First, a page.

We were thoroughly captivated by Homeland this fall, and the first hour of the season finale alternatively had us on the edge of our seats and suffering heart palpitations. But while the 90-minute episode certainly didn't approach a The Killing-level disappointment, we couldn't help but feel somewhat let down by how little was actually resolved. Here are the burning questions that will bedevil us during the agonizing wait for the second season:
Why does Brody (and Abu Nazir) think he'll be able to influence the vice president/presumptive future president enough to significantly alter the country's to terrorism? Sure, the secretary of defense said that the VP has plans for Brody, but the Marine sergeant isn't remotely politically savvy. And even if he wins the House of Representatives special election, he'll still just be a freshman Congressman with the same level of clout as, say, Burt Hummel. Why would the president even care what he thinks about foreign policy? And if Brody does think he'll get unique access to the leader of the free world, why not just offer to kill him for Nazir?
Walker intimated that he had been turned much faster by Brody (by the time he was seemingly beaten to death, in fact). Brody required years of torture, deprivation and psychological and emotional manipulation -- how was Nazir able to turn Walker so relatively quickly?
What was Nazir's original plan involving Aileen and Faisel's house, the one with the perfect sniper sightline of Marine One's airport helipad? Walker had visited the house -- was he going to shoot someone when the VP was getting on or off a helicopter, assuming Brody would be with him? Or was Brody not part of the helipad plan? (And in that scenario, where would the Secret Service have hustled the VP?)
Why was Dana weirded out that her dad locked his bedroom door? And would she really walk in while he was in the middle of getting changed?
How did Dana get through to the Secret Service in order to reach her dad in a secure bunker in the wake of an assassination attempt on the VP? Were there not more pressing issues for the Secret Service to deal with? And did the fact that the call was coming from a phone owned by a mentally unstable former CIA employee give anyone pause? By the way, did Carrie ever get her phone back?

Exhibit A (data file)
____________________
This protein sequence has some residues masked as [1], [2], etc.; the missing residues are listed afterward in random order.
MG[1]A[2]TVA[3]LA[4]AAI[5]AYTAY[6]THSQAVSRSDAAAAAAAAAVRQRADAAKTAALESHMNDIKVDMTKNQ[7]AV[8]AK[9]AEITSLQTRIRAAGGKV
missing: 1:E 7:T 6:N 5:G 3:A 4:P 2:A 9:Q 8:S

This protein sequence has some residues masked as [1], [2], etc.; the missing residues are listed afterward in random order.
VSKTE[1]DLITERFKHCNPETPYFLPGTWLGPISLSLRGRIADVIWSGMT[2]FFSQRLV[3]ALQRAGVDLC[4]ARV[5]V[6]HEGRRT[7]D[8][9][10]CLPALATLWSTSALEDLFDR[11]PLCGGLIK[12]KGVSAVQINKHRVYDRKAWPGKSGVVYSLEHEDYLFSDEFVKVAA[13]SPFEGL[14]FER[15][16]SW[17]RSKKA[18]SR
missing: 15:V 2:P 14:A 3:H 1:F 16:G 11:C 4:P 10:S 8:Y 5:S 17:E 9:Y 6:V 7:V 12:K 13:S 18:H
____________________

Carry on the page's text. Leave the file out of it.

How did the local police respond so quickly to the Dana's 911 call? She barely got any words out and the squad cars were pulling up. Would a random crazy person at some suburban house even register with the cops in the minutes following an attempt on the life of the VP?
Does the VP really have the authority to give the final sign-off on a drone attack on the most wanted terrorist leader that will result in massive child casualties? Wouldn't the president have to be involved? And who is the president, anyway? [Update: As several commenters helpfully noted, Walden wasn't the VP at the time -- which, if anything, only compounds our questions. Would the head of the CIA give the final go-ahead on an attack against such an important target? Hasn't President Obama been in the loop on recent strikes on Al-Qaeda leaders? Remember those photos of him watching the raid on Bin Laden?]
Why didn't Walker just shoot the VP when he had the chance? Was giving Brody the chance to kill several other additional officials really worth passing up a guaranteed killshot on the man ultimately responsible for Issa's death? Or was it so vital to Nazir that a hero like Brody be the one to pull the trigger (or, in this case, detonate the bomb) that he was willing to risk mission failure?
That old lady whose apartment Walker used lived in a pretty swanky building. Did no doorman notice a suspicious guy entering the building with her? Were there no cameras in the parking garage or elevator? And why was she playing Bingo in the first place?
Why was the men's room in the bunker out of paper towels? Seriously, it's not used that often, so how hard is it to keep the dispenser stocked? Did Nazir manage to infiltrate the custodial staff? Was his real master plan the inconveniencing of high-level government officials?
Look back at the best and worst from the first season of Homeland.
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